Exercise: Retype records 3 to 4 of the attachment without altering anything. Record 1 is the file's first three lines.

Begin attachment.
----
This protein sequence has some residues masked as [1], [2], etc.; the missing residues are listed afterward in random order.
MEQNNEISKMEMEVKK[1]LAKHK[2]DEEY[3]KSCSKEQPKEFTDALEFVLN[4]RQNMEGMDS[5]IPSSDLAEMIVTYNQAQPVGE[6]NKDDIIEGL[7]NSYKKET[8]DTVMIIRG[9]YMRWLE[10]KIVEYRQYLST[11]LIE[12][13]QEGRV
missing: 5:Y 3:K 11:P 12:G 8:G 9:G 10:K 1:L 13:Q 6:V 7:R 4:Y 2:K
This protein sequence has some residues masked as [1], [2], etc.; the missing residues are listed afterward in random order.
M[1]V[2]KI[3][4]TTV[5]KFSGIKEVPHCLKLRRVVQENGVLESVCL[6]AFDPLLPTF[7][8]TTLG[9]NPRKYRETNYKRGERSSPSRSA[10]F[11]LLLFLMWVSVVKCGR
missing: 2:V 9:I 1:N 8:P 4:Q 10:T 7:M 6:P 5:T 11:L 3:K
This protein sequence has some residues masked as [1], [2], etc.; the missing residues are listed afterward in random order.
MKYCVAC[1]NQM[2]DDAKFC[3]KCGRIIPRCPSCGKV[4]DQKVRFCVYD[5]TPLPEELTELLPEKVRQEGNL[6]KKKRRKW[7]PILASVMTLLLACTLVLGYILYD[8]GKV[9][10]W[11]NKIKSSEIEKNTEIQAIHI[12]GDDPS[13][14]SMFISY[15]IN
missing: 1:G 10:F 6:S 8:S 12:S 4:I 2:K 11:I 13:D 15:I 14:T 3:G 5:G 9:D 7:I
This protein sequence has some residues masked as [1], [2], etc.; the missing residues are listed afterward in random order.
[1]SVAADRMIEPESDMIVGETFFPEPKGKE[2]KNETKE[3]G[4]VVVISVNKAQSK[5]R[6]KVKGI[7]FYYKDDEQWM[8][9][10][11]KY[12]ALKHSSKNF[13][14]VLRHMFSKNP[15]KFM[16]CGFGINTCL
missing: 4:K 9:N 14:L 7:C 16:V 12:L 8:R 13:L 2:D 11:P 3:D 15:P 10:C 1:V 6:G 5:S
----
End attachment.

This protein sequence has some residues masked as [1], [2], etc.; the missing residues are listed afterward in random order.
MKYCVAC[1]NQM[2]DDAKFC[3]KCGRIIPRCPSCGKV[4]DQKVRFCVYD[5]TPLPEELTELLPEKVRQEGNL[6]KKKRRKW[7]PILASVMTLLLACTLVLGYILYD[8]GKV[9][10]W[11]NKIKSSEIEKNTEIQAIHI[12]GDDPS[13][14]SMFISY[15]IN
missing: 1:G 10:F 6:S 8:S 12:S 4:I 2:K 11:I 13:D 15:I 14:T 3:G 5:G 9:D 7:I
This protein sequence has some residues masked as [1], [2], etc.; the missing residues are listed afterward in random order.
[1]SVAADRMIEPESDMIVGETFFPEPKGKE[2]KNETKE[3]G[4]VVVISVNKAQSK[5]R[6]KVKGI[7]FYYKDDEQWM[8][9][10][11]KY[12]ALKHSSKNF[13][14]VLRHMFSKNP[15]KFM[16]CGFGINTCL
missing: 4:K 9:N 14:L 7:C 16:V 12:L 8:R 13:L 2:D 11:P 3:D 15:P 10:C 1:V 6:G 5:S